IMF points to Russia inflation risks

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The International Monetary Fund on Monday said inflation in Russia and other former Soviet republics posed the greatest challenge to the region's projected five percent growth this year.

The IMF said higher food prices made up to a half of each country's "inflation basket" and urged the region's states to edge up interest rates to help cap rising consumer prices.

It also noted that private sector demand would remain weak in Russia over the short term due to the after-effects of the 2008-2009 global banking crisis.

"Given steady increases in non-food prices and unfavourable inflation prospects, an increase in policy interest rates would help prevent a wage-price spiral," the IMF said in its April 2011 World Economic Outlook report.

It added that headline inflation was likely to "substantially increase" and this year reach 9.3 percent in Russia and 9.6 percent in the region as a whole.

Russia in February raised its main refinancing rate 0.25 basis points to 8.0 percent, the first rate hike since 2009.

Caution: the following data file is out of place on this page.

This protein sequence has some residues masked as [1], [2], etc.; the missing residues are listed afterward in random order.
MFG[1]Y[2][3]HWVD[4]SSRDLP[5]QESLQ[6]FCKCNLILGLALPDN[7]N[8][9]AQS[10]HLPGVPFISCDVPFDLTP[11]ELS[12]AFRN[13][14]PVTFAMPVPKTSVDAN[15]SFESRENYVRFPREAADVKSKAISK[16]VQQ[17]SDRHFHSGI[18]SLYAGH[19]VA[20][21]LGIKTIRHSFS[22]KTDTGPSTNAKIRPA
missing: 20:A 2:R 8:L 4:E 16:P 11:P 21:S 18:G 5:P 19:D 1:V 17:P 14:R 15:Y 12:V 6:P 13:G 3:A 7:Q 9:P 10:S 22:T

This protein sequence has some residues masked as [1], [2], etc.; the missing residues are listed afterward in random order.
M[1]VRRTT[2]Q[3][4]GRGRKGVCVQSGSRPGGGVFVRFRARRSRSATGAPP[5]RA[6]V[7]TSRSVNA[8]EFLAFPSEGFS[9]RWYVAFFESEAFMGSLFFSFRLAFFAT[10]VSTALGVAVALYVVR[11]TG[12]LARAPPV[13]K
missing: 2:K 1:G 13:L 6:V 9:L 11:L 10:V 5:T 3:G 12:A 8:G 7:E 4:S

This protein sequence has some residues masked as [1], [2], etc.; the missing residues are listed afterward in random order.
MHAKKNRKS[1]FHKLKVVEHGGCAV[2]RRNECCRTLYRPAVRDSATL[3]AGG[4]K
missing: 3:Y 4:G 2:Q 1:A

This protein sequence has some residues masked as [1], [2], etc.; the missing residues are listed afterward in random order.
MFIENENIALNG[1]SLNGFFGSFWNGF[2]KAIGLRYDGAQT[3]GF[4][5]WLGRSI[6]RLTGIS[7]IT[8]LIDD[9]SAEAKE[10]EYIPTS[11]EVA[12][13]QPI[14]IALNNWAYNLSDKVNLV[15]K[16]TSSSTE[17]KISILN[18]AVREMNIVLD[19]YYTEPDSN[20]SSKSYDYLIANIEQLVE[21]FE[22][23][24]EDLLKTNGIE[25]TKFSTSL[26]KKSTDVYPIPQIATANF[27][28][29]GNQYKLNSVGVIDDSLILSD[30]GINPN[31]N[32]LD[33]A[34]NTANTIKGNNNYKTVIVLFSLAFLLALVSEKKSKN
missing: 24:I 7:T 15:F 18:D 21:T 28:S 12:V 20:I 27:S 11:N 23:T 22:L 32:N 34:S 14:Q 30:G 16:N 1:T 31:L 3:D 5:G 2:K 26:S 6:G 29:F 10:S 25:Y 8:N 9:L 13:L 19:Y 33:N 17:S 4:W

It left interest rates unchanged last month amid early signs that inflation remained steady.

The IMF report predicted 4.8 percent growth in Russia this year -- better than the 4.4 percent projected by the World Bank and the 4.0 percent growth seen in 2010 -- followed by 4.5 percent in 2012.

After five percent growth in the former Soviet republics this year, 2012 will slow to 4.75 percent, with the economy "coming close to its potential level only gradually."

It warned that poor consumer demand would put a drag on the former Soviet republics' potential.

"Private sector demand is likely to remain subdued as non-performing loans in the banking system constrain credit and consumption growth," the IMF said.

The report said the biggest challenges facing the Central Asian states included finding a "comprehensive and transparent" strategy for resolving the bad loan crisis and ensuring efficient public spending.

It praised also Ukraine for attaining the "return of financial stability" and predicted nine-percent growth in energy-rich Turkmenistan.

© 2011 AFP

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